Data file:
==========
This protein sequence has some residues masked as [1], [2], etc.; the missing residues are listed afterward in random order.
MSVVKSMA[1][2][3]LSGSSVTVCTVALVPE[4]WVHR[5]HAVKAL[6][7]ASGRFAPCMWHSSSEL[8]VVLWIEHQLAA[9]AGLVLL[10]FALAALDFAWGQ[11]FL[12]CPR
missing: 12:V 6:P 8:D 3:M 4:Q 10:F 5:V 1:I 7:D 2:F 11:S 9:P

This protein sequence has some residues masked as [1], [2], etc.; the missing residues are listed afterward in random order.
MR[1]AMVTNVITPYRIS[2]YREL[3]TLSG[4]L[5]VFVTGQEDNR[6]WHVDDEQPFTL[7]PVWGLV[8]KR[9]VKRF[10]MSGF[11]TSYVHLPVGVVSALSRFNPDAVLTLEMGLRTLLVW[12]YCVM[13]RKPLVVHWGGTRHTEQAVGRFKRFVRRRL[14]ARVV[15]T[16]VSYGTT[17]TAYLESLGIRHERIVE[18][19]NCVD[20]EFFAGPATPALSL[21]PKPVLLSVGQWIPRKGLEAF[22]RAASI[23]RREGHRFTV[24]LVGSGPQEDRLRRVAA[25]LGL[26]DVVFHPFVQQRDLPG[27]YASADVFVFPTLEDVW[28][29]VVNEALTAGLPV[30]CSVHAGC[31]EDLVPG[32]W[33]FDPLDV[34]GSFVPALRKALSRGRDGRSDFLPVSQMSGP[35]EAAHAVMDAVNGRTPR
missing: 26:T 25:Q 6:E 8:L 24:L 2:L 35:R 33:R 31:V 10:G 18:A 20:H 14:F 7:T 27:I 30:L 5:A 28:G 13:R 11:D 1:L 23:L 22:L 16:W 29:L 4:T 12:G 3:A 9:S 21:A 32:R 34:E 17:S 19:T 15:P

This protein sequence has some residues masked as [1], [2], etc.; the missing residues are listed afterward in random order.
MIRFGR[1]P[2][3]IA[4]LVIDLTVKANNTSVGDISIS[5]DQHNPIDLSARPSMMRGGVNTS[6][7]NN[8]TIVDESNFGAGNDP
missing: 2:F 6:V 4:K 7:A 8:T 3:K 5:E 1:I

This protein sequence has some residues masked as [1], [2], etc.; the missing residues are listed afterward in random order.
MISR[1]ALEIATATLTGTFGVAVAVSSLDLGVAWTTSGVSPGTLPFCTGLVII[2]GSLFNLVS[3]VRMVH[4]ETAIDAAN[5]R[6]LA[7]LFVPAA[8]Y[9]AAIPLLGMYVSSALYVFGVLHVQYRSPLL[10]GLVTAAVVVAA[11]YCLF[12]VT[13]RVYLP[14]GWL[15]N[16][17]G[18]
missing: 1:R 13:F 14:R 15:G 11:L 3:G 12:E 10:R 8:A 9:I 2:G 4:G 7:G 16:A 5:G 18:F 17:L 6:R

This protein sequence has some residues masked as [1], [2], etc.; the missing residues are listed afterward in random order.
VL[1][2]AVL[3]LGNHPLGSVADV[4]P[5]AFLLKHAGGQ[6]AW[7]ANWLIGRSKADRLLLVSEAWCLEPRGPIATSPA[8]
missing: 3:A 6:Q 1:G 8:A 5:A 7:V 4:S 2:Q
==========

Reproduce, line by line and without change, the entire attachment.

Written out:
This protein sequence has some residues masked as [1], [2], etc.; the missing residues are listed afterward in random order.
MSVVKSMA[1][2][3]LSGSSVTVCTVALVPE[4]WVHR[5]HAVKAL[6][7]ASGRFAPCMWHSSSEL[8]VVLWIEHQLAA[9]AGLVLL[10]FALAALDFAWGQ[11]FL[12]CPR
missing: 12:V 6:P 8:D 3:M 4:Q 10:F 5:V 1:I 7:D 2:F 11:S 9:P

This protein sequence has some residues masked as [1], [2], etc.; the missing residues are listed afterward in random order.
MR[1]AMVTNVITPYRIS[2]YREL[3]TLSG[4]L[5]VFVTGQEDNR[6]WHVDDEQPFTL[7]PVWGLV[8]KR[9]VKRF[10]MSGF[11]TSYVHLPVGVVSALSRFNPDAVLTLEMGLRTLLVW[12]YCVM[13]RKPLVVHWGGTRHTEQAVGRFKRFVRRRL[14]ARVV[15]T[16]VSYGTT[17]TAYLESLGIRHERIVE[18][19]NCVD[20]EFFAGPATPALSL[21]PKPVLLSVGQWIPRKGLEAF[22]RAASI[23]RREGHRFTV[24]LVGSGPQEDRLRRVAA[25]LGL[26]DVVFHPFVQQRDLPG[27]YASADVFVFPTLEDVW[28][29]VVNEALTAGLPV[30]CSVHAGC[31]EDLVPG[32]W[33]FDPLDV[34]GSFVPALRKALSRGRDGRSDFLPVSQMSGP[35]EAAHAVMDAVNGRTPR
missing: 26:T 25:Q 6:E 8:L 24:L 2:L 35:R 33:R 31:V 10:G 18:A 20:H 14:F 7:T 27:I 30:L 5:A 28:G 13:R 11:D 1:L 23:L 22:L 16:W 29:L 4:T 12:G 3:A 9:S 21:A 32:R 34:E 17:S 19:T 15:P

This protein sequence has some residues masked as [1], [2], etc.; the missing residues are listed afterward in random order.
MIRFGR[1]P[2][3]IA[4]LVIDLTVKANNTSVGDISIS[5]DQHNPIDLSARPSMMRGGVNTS[6][7]NN[8]TIVDESNFGAGNDP
missing: 2:F 6:V 4:K 7:A 8:T 3:K 5:E 1:I

This protein sequence has some residues masked as [1], [2], etc.; the missing residues are listed afterward in random order.
MISR[1]ALEIATATLTGTFGVAVAVSSLDLGVAWTTSGVSPGTLPFCTGLVII[2]GSLFNLVS[3]VRMVH[4]ETAIDAAN[5]R[6]LA[7]LFVPAA[8]Y[9]AAIPLLGMYVSSALYVFGVLHVQYRSPLL[10]GLVTAAVVVAA[11]YCLF[12]VT[13]RVYLP[14]GWL[15]N[16][17]G[18]
missing: 1:R 13:F 14:R 15:G 11:L 3:G 12:E 10:R 8:A 9:I 2:G 4:G 7:G 16:A 5:G 18:F 17:L 6:R

This protein sequence has some residues masked as [1], [2], etc.; the missing residues are listed afterward in random order.
VL[1][2]AVL[3]LGNHPLGSVADV[4]P[5]AFLLKHAGGQ[6]AW[7]ANWLIGRSKADRLLLVSEAWCLEPRGPIATSPA[8]
missing: 3:A 6:Q 1:G 8:A 5:A 7:V 4:S 2:Q